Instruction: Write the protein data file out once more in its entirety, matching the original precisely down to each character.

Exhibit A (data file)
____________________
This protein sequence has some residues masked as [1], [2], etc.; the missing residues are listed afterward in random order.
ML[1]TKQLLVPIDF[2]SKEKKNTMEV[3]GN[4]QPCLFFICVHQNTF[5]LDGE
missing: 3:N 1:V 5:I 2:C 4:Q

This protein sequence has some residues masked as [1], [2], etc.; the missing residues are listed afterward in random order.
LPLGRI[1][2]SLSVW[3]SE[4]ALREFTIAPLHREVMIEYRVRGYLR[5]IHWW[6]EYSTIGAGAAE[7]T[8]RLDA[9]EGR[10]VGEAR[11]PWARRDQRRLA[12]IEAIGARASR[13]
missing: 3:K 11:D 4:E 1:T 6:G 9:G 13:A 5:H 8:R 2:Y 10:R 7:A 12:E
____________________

This protein sequence has some residues masked as [1], [2], etc.; the missing residues are listed afterward in random order.
ML[1]TKQLLVPIDF[2]SKEKKNTMEV[3]GN[4]QPCLFFICVHQNTF[5]LDGE
missing: 3:N 1:V 5:I 2:C 4:Q

This protein sequence has some residues masked as [1], [2], etc.; the missing residues are listed afterward in random order.
LPLGRI[1][2]SLSVW[3]SE[4]ALREFTIAPLHREVMIEYRVRGYLR[5]IHWW[6]EYSTIGAGAAE[7]T[8]RLDA[9]EGR[10]VGEAR[11]PWARRDQRRLA[12]IEAIGARASR[13]
missing: 3:K 11:D 4:E 1:T 6:G 9:G 13:A 5:H 8:R 2:Y 10:R 7:A 12:E